To my mind, the difference between the two depends entirely on what you consider the term "god" to be a valid descriptor of. As far as I'm concerned, all religions are either polytheistic outright, or employ polytheism in significant volumes of their denominational subsets. Judaism and Christianity have angels and demons. Catholicism has saints. Islam has prophets. Before these belief systems gained force, similar beings in older religions would have simply been called minor gods.
So, really, the difference between the two is not a matter of what their respective adherents believe at all. The difference is in what the systems value and encourage. And it's clear that, all things being equal, polytheism encourages individualism, whereas monotheism encourages purity. They both encourage unity, but in different spheres; monotheism wants a culture to be united by all of its members sharing the same beliefs, while polytheism wants a culture to be united by more of a "scratch my back and I'll scratch yours" attitude in its members. Again, I want to point out this is all in terms of "pure concept" - the reality, of course, is that all religions employ some mixture of these elements.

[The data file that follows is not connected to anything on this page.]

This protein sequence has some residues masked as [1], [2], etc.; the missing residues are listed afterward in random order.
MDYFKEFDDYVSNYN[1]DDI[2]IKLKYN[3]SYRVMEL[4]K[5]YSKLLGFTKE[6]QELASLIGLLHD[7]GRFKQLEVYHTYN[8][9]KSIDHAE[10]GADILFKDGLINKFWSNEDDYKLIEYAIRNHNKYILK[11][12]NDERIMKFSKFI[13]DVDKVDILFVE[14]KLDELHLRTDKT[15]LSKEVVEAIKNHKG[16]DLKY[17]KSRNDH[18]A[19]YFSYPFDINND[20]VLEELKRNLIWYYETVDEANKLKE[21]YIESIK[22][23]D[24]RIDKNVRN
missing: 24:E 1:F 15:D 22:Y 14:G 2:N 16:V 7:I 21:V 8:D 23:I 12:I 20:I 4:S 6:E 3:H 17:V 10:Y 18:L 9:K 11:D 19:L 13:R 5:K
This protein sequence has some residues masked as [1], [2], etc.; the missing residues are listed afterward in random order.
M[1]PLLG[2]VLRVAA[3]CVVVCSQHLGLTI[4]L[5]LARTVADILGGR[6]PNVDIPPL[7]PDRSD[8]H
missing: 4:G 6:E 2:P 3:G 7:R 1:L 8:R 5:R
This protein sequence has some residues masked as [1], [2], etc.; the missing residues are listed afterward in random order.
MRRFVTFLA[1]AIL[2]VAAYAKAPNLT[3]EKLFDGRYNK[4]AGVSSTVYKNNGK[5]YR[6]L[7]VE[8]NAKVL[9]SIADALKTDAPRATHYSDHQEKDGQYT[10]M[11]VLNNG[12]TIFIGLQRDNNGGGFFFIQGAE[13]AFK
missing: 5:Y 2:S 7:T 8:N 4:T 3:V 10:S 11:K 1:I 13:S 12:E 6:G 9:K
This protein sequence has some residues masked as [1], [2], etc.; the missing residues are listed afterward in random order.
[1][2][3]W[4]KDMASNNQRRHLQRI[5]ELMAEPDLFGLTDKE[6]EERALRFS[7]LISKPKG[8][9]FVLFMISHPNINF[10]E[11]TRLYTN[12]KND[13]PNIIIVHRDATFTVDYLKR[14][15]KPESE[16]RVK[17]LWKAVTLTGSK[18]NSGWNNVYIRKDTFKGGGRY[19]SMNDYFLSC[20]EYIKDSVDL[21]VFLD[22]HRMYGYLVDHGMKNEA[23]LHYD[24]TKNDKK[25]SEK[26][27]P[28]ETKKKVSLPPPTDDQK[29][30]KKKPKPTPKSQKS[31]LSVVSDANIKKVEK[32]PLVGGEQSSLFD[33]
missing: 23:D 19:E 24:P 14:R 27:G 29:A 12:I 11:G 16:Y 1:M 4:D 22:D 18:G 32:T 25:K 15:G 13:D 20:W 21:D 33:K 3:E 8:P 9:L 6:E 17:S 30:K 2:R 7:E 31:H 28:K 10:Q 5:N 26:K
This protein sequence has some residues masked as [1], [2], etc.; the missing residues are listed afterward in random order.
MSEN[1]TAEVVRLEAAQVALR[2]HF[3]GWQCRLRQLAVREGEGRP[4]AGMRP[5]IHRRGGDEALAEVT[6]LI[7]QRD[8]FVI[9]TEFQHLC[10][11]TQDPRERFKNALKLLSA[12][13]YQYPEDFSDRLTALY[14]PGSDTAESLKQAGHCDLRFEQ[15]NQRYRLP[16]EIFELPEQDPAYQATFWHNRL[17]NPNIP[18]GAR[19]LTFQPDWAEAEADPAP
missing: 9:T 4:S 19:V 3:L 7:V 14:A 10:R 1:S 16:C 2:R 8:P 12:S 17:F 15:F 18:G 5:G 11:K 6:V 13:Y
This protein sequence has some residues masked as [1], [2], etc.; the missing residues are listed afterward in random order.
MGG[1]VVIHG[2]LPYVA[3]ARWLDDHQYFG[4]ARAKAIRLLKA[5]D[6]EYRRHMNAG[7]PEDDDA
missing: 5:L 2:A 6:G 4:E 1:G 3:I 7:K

But the examples do seem to support this. Christianity, for example -Catholicism in particular- has an especially strong emphasis on the concept of purification; from the Eucharist, to baptism, to penance for more severe trespasses, to some of the torture methods of the Spanish Inquisition, there is an incredibly strong streak of a desire to root out the inner cancer that blights the soul of the pagan and the heretic. Combine this overarching trend of a will towards "true essence" with more specific occurrences like the so-called "cadaver tombs," the architecture of Romanesque and Gothic churches as a way to make the human lose sight of himself via his immersion into something much bigger, and its view of "evil" as an active, vibrant, eternal force, and it becomes no wonder that death and black metal have shown such an infatuation for the whole phenomenon. Its development into a sort of pan-European philosophical system that combined the refinement and expressiveness of southern European cultures with the wanderlust and vir of the northern Eueopean ones probably also plays a part in this, albeit subconsciously for the most part.